So if you don’t turn out the lights at night for your goldfish, you might be in court!

Anglers will also be required to complete a course on catching fish humanely, with the Government citing studies indicating that fish can suffer too.

The regulations will affect farmers, who will no longer be allowed to tether horses, sheep and goats, nor keep pigs and cows in areas with hard floors.

The legislation even mentions the appropriate keeping of rhinoceroses, although it was not clear immediately how many, if any, were being kept as pets in Switzerland.

If you have a rhinoceros, I suspect you go to some lengths to keep it happy!

It gets even better. Switzerland even has a law to protect the dignity of plants:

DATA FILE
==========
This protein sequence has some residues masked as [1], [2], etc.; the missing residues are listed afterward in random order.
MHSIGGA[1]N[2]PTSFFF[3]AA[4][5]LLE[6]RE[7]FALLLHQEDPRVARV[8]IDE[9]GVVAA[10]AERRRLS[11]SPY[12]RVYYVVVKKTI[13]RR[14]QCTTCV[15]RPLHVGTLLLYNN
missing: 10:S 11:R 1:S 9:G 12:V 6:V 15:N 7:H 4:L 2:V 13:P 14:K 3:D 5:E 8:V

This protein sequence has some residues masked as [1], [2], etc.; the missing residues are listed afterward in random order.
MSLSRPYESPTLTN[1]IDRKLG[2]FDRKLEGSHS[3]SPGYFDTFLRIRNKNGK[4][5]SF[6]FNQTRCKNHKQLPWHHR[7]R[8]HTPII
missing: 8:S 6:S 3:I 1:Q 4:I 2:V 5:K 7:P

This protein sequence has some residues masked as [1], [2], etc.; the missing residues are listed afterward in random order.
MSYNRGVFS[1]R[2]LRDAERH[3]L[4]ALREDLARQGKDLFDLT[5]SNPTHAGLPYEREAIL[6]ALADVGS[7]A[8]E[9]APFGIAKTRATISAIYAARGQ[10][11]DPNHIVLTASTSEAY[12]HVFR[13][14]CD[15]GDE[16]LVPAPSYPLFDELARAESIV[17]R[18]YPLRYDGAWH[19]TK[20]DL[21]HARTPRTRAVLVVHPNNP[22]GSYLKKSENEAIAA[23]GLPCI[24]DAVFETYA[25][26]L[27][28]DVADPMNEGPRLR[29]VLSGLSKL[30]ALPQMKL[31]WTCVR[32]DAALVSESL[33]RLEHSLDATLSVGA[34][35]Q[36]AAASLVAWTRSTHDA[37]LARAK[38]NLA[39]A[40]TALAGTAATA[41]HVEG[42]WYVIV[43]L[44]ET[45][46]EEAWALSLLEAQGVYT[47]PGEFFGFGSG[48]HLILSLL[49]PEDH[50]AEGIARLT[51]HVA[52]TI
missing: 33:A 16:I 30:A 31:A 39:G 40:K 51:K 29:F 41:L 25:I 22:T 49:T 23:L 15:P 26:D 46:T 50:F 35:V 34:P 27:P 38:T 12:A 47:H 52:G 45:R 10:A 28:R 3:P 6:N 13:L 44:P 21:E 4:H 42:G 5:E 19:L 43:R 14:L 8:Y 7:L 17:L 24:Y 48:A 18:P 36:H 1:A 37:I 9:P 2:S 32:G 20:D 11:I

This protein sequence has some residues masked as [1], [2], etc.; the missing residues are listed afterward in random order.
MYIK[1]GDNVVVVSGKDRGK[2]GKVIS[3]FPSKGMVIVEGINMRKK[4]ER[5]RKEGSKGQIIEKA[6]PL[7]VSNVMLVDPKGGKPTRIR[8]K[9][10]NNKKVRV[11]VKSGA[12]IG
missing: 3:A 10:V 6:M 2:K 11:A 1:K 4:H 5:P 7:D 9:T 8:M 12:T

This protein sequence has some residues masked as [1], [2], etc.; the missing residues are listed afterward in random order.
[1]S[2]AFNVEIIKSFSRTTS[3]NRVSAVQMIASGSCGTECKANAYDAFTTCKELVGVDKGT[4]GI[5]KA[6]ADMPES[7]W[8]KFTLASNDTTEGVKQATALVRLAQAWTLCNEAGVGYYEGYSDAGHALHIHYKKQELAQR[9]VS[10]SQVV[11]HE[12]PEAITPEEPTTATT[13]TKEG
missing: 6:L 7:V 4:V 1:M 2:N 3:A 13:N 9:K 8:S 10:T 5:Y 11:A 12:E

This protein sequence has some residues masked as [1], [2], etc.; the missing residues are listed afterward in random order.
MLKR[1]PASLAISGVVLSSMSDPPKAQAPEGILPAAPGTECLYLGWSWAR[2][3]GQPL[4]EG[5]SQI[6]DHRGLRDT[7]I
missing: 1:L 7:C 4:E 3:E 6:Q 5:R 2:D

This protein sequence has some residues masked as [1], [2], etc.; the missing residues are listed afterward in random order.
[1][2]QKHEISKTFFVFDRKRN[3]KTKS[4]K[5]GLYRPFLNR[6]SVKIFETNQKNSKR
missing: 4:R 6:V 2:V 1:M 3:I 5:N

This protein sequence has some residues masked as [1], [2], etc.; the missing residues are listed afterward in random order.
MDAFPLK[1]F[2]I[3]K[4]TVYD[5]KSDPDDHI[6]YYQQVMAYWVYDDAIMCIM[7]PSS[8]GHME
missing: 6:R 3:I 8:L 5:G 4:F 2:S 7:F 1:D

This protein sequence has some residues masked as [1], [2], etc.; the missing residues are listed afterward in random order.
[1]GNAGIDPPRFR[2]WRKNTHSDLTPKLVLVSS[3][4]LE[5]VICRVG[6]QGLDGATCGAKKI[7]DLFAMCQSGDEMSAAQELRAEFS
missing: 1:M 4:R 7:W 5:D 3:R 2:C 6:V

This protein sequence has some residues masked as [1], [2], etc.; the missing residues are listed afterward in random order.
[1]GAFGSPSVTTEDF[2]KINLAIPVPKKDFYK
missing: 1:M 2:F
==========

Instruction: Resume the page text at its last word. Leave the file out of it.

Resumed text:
Over a decade ago, an amendment was added to the Swiss constitution in order to defend the dignity of all creatures — including vegetation — against unwanted repercussions of genetic engineering. The amendment was turned into law and is known as the Gene Technology Act. However the law itself didn’t say anything specific about plants, until recently, when the law was amended to include them. …

Recently, the Swiss Parliament asked a panel of philosophers, lawyers, geneticists and theologians to determine the meaning of dignity when it pertains to plants.

Lo and Behold, the team published a treatise on “the moral consideration of plants for their own sake.” The treatise established that vegetation has innate value and that it is morally wrong to partake in activities such as the “decapitation of wildflowers at the roadside without rational reason.”